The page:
…Christianity leads to perfect life and the vision of God, through the grace of the sacraments, prayer, and supernatural merit. By contrast, Buddhism tends toward self-annihilation and likewise does not speak of grace, prayer properly so-called, and the supernatural moral life.

(Fr. Reginald Garrigou-Lagrange, O.P., On Divine Revelation, vol. II, trans. by Matthew K. Minerd [Steubenville, OH: Emmaus Academic, 2022], p. 540. #CommissionLink)

He then provides a brief critique of Buddhism, exposing the shocking ideas held and proliferated by those who follow it:

(a) The dogmas of Buddhism manifestly do not surpass natural reason. Nay, they are very inferior to the conclusions of sound philosophy. For it teaches nothing concerning God. Likewise, it seems to be unaware of the spirituality of the human soul since it seems to place no essential difference between man and brute animals, as is clear from its doctrine of metempsychosis [transmigration of souls, i.e. reincarnation]. Not only does it not know that providence orders all things to the good but it even professes a form of pessimism, teaching that all of life is evil and that the ultimate end that is desirable above all else is self-annihilation or something similar. This is obviously false. Meditation consists in thinking about nothing, lest something evil may be thought. Practices of this kind produce nervous overexcitement with quasi-pathological effects. By means of self-suggestion many monks arrive at a kind of ecstasy.

It does not know of creation and the conservation of all things, nor is God the judge of men’s actions. Nay, the very existence of the soul is denied. The person or “self” is only a word expressing a collection of phenomena, sensations, perceptions, and so forth, which therefore lack a subject, for they have no ultimate identity.

(Garrigou-Lagrange, On Divine Revelation, vol. II, pp. 540-541; italics given; underlining added. #CommissionLink)

Nor can one consider Buddhism to be teaching an acceptable morality of sorts, as we have already seen. Like Maritain, Fr. Garrigou points out that some of its ‘ethics’ is in line with the natural law; however, “the self-denial and benevolence that it fosters do not proceed, like Christian charity, from love for God and men inasmuch as they are children of God, but rather from self-love and from a kind of natural sympathy” (p. 541; italics given).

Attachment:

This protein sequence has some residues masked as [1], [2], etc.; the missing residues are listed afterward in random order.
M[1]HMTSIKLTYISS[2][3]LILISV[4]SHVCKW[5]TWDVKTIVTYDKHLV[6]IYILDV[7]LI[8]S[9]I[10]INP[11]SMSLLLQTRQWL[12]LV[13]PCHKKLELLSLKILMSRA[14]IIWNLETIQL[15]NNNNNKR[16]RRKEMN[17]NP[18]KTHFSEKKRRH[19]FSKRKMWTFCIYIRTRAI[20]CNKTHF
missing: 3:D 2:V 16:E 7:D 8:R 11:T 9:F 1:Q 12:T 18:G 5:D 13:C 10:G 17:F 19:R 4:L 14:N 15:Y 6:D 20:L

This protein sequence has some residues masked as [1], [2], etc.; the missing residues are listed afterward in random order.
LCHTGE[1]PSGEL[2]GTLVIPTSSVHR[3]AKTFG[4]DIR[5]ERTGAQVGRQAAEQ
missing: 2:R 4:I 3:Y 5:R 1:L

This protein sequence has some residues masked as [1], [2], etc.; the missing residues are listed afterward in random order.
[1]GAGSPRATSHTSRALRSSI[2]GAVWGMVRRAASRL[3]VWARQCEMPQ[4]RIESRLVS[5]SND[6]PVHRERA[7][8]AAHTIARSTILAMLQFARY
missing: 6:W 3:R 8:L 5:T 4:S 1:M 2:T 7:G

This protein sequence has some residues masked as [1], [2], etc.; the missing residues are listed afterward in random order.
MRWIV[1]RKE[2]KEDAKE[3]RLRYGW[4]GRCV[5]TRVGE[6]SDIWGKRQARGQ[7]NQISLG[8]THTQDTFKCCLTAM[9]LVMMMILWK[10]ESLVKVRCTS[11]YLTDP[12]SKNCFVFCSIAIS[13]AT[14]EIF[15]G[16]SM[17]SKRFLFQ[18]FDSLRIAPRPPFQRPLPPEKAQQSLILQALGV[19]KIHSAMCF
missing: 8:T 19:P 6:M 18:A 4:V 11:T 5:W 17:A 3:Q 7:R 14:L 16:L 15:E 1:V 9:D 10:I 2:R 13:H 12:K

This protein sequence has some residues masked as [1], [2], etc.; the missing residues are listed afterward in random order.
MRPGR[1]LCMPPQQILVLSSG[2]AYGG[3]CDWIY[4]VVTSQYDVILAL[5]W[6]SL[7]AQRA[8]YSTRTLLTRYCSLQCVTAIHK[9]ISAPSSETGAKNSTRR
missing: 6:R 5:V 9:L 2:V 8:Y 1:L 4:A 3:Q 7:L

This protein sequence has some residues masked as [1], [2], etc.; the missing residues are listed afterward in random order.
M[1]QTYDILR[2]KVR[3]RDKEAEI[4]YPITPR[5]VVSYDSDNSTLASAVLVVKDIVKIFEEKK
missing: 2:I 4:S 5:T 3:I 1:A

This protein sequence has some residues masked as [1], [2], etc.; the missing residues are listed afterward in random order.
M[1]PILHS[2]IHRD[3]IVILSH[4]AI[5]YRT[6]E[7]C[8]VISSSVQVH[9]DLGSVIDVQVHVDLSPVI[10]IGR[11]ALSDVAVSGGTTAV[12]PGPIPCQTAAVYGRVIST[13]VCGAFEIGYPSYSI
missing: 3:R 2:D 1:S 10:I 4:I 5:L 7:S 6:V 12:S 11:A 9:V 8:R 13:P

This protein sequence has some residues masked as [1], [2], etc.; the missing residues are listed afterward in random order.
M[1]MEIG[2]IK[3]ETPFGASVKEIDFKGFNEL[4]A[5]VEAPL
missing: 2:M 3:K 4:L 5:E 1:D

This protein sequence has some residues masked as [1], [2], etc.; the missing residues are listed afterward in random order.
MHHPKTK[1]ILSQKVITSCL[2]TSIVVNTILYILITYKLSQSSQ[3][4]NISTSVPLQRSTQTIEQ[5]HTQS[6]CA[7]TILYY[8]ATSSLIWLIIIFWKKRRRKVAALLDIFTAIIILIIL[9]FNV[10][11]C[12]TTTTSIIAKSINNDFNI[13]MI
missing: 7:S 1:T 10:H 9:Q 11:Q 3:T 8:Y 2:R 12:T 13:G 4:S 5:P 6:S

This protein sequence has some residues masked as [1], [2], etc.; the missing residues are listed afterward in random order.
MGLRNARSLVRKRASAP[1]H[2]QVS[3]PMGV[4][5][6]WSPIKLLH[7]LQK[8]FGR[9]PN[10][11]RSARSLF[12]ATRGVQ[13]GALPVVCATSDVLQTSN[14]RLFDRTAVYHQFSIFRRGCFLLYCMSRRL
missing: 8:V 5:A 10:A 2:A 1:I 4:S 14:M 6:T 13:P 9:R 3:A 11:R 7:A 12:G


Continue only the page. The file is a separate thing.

Nor is Fr. Garrigou impressed with the quiet and ‘prayerful’ life of Buddhist monks: “Monks often indulge in laziness, for they are prohibited from performing labor and they do not know of prayer, properly so-called. Hence, although some of them sometimes exhibit great zeal, they have established nothing similar to the countless works of Christian charity” (p. 542).

How refreshing to hear a truly Catholic assessment of Buddhism, as opposed to the endless effusions of praise and assurances of esteem coming from the Novus Ordo religion!

Thus we see that Buddhism is a wicked atheistic-agnostic philosophy that calls existence itself evil and teaches men to seek self-annihilation. Nonetheless, that is what Vatican II claims the Catholic Church “regards with sincere reverence” because it supposedly “often reflect[s] a ray of that Truth which enlightens all men”! And it is this evil religion to which Bergoglio just gave credence once more, especially by allowing the heathen monks to pray over him and by lauding the joint declaration of the 2023 interreligious colloquium that recognizes Buddha as a “great healer”.

At this point, few people will be surprised to find out what Francis told a Buddhist delegation in March of last year, to wit:

Dear friends, it is my hope that this educational pilgrimage will lead you, guided by the thoughts of your spiritual teacher Buddha, to a deeper encounter with yourselves and with others, with the Christian tradition, and with the beauty of the earth, our common home.

(Antipope Francis, Address to Delegation of the United Association of Humanistic Buddhism,; Mar. 16, 2023; underlining added.)

If this isn’t the Great Apostasy, what will be left to apostatize from?

Title image source: Alamy (Abaca Press)
License: rights-managed